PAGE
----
mental health

Healthy Living: Dementia vs. Age-Related Changes

Millions of Gen-X Americans are finding themselves part of the “sandwich generation” as they care for their older parents, forcing them to be mindful of age-related health issues.

There are normal age-related changes that occur to the mind and body, but there are also signs of memory loss that may represent early signs of an underlying dementia disorder. 

Dementia refers to a change in memory, language, problem-solving skills, or other cognitive function that represents a decline from a person’s baseline and has started to impact their daily life. Dementia symptoms can also impact someone’s mood and behavior.

If you or a loved one display any of these warning signs, seeing a primary care physician or specialist such as a neurologist can help determine the underlying cause of these cognitive changes. As part of the evaluation, they should be checked for signs of depression, thyroid disease, or vitamin deficiencies that can mimic signs of dementia. In addition, a person’s medication list should be checked for potential side effects. Here are some early warning signs of potential dementia worthy of further evaluation:

  • Memory changes that impact day-to-day abilities. While anyone can occasionally forget an appointment or someone’s name, those can come back to them after a short delay. Someone with memory loss will forget things more often, or even not recall information with prompting.
  • Experiencing challenges in problem-solving. It may take longer to complete a routine task. 
  • Difficulty in completing familiar tasks. 
  • Confusion with keeping track of dates and timing of events. They may not recognize where they are or recall how they got there.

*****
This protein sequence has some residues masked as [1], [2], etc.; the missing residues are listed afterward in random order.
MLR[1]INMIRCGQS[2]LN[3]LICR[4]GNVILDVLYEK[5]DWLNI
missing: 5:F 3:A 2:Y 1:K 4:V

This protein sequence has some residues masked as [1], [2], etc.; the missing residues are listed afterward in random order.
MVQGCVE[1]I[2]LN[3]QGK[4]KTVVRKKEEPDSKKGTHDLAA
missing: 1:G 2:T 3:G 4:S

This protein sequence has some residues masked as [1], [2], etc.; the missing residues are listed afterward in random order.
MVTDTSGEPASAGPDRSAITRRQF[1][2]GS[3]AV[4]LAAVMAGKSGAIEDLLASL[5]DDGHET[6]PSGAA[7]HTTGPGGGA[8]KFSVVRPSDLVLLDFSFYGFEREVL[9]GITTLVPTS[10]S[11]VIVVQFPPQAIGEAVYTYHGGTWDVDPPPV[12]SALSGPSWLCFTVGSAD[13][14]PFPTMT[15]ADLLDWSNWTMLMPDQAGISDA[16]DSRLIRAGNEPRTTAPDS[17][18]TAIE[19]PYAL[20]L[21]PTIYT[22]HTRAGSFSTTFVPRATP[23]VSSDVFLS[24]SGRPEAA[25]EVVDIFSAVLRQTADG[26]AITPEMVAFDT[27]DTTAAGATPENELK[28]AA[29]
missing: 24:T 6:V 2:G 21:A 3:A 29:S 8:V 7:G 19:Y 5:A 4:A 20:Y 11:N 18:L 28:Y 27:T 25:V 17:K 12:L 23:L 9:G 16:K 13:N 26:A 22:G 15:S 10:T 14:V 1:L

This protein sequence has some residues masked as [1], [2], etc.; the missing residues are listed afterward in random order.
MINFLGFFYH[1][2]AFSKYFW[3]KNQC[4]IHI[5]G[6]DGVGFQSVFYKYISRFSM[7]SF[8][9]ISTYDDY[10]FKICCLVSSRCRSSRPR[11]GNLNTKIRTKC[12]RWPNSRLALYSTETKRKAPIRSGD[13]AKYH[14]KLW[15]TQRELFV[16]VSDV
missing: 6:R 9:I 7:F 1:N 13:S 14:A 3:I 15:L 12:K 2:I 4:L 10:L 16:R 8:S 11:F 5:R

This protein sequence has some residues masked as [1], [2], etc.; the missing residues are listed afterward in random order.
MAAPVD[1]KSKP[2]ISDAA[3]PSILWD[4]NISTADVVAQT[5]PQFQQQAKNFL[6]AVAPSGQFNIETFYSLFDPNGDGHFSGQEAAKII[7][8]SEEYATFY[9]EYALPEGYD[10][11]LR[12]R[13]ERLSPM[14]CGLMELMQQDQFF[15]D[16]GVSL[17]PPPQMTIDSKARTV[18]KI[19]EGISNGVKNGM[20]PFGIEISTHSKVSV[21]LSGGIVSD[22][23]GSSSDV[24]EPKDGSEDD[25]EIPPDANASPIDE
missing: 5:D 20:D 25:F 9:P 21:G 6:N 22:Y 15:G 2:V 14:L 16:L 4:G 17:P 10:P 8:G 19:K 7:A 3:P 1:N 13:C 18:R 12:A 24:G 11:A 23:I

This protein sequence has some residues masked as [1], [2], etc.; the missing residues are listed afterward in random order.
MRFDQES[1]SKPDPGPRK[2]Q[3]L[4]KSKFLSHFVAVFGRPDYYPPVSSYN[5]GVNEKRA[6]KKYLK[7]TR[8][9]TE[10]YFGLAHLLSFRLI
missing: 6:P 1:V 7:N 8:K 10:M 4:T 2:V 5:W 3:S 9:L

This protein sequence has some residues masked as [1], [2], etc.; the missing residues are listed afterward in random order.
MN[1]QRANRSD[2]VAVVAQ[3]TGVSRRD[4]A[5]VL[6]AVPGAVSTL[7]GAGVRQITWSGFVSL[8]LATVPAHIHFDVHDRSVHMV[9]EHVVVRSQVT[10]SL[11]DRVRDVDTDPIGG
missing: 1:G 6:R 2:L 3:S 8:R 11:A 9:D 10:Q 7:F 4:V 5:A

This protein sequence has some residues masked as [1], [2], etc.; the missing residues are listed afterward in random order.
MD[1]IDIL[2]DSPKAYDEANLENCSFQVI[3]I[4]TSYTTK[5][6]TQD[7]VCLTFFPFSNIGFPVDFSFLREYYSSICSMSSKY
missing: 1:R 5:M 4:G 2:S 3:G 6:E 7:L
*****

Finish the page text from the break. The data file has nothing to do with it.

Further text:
• Becoming more withdrawn or isolated. The individual is not as interested in their usual hobbies or social activities.
  • Forgetting simple words or using the wrong name. They may have difficulty following a conversation and answering questions appropriately, or experience changes in reading and writing.
  • Exhibiting signs of poor judgment. They have difficulty making decisions, such as a change in grooming and personal hygiene.
  • Difficulty in understanding visual or spatial patterns. This can lead to difficulty in reading and balance. This can also impact a person’s driving capabilities. 
  • Changes in mood and behavior can occur early in the disease or as the disease progresses over time. People can show signs of anxiety, and depression, or can become easily upset. Some can even become suspicious or fearful.
  • Misplacing items and having difficulty finding them again. They may also place items in unusual locations. When the item cannot be found, a person may accuse others.

About the Author: Dr. Anjali Patel is a fellowship-trained cognitive neurologist at the Atlantic Neuroscience Institute at Overlook Medical Center. Board-certified in psychiatry and neurology, she provides adult inpatient and outpatient general neurological care. She is also a member of the Atlantic Medical Group Memory and Cognitive Disorders Center.

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